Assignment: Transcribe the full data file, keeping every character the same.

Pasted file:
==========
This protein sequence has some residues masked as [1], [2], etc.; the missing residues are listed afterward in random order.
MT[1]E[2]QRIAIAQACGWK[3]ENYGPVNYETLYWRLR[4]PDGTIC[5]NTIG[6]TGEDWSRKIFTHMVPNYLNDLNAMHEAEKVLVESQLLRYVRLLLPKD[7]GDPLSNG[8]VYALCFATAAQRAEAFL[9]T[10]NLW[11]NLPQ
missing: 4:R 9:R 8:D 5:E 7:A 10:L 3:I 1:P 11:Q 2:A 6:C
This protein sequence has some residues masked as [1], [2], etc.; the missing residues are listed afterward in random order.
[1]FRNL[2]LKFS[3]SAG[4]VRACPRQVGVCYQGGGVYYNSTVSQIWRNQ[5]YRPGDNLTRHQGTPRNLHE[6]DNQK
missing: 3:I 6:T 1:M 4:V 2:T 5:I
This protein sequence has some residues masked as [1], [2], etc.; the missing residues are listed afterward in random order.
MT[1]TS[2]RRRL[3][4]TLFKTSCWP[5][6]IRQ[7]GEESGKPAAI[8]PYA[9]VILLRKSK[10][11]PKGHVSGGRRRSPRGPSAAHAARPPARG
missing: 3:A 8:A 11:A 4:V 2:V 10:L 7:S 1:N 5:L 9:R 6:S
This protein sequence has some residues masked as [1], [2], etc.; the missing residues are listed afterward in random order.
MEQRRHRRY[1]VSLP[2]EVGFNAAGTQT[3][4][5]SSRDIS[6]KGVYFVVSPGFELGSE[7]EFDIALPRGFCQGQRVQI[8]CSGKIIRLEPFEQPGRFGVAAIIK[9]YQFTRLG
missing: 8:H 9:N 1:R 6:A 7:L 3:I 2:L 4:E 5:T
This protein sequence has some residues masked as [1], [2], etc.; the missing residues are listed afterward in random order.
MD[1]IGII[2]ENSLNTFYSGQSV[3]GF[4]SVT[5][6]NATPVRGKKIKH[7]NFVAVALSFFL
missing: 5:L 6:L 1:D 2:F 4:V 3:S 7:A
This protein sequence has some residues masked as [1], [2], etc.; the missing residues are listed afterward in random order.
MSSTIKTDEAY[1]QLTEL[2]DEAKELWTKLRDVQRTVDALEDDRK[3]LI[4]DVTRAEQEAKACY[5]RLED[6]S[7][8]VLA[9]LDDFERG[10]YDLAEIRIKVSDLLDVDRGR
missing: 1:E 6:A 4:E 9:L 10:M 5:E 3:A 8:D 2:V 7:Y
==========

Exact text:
This protein sequence has some residues masked as [1], [2], etc.; the missing residues are listed afterward in random order.
MT[1]E[2]QRIAIAQACGWK[3]ENYGPVNYETLYWRLR[4]PDGTIC[5]NTIG[6]TGEDWSRKIFTHMVPNYLNDLNAMHEAEKVLVESQLLRYVRLLLPKD[7]GDPLSNG[8]VYALCFATAAQRAEAFL[9]T[10]NLW[11]NLPQ
missing: 4:R 9:R 8:D 5:E 7:A 10:L 3:I 1:P 11:Q 2:A 6:C
This protein sequence has some residues masked as [1], [2], etc.; the missing residues are listed afterward in random order.
[1]FRNL[2]LKFS[3]SAG[4]VRACPRQVGVCYQGGGVYYNSTVSQIWRNQ[5]YRPGDNLTRHQGTPRNLHE[6]DNQK
missing: 3:I 6:T 1:M 4:V 2:T 5:I
This protein sequence has some residues masked as [1], [2], etc.; the missing residues are listed afterward in random order.
MT[1]TS[2]RRRL[3][4]TLFKTSCWP[5][6]IRQ[7]GEESGKPAAI[8]PYA[9]VILLRKSK[10][11]PKGHVSGGRRRSPRGPSAAHAARPPARG
missing: 3:A 8:A 11:A 4:V 2:V 10:L 7:S 1:N 5:L 9:R 6:S
This protein sequence has some residues masked as [1], [2], etc.; the missing residues are listed afterward in random order.
MEQRRHRRY[1]VSLP[2]EVGFNAAGTQT[3][4][5]SSRDIS[6]KGVYFVVSPGFELGSE[7]EFDIALPRGFCQGQRVQI[8]CSGKIIRLEPFEQPGRFGVAAIIK[9]YQFTRLG
missing: 8:H 9:N 1:R 6:A 7:L 3:I 2:L 4:E 5:T
This protein sequence has some residues masked as [1], [2], etc.; the missing residues are listed afterward in random order.
MD[1]IGII[2]ENSLNTFYSGQSV[3]GF[4]SVT[5][6]NATPVRGKKIKH[7]NFVAVALSFFL
missing: 5:L 6:L 1:D 2:F 4:V 3:S 7:A
This protein sequence has some residues masked as [1], [2], etc.; the missing residues are listed afterward in random order.
MSSTIKTDEAY[1]QLTEL[2]DEAKELWTKLRDVQRTVDALEDDRK[3]LI[4]DVTRAEQEAKACY[5]RLED[6]S[7][8]VLA[9]LDDFERG[10]YDLAEIRIKVSDLLDVDRGR
missing: 1:E 6:A 4:E 9:L 10:M 5:E 3:A 8:D 2:V 7:Y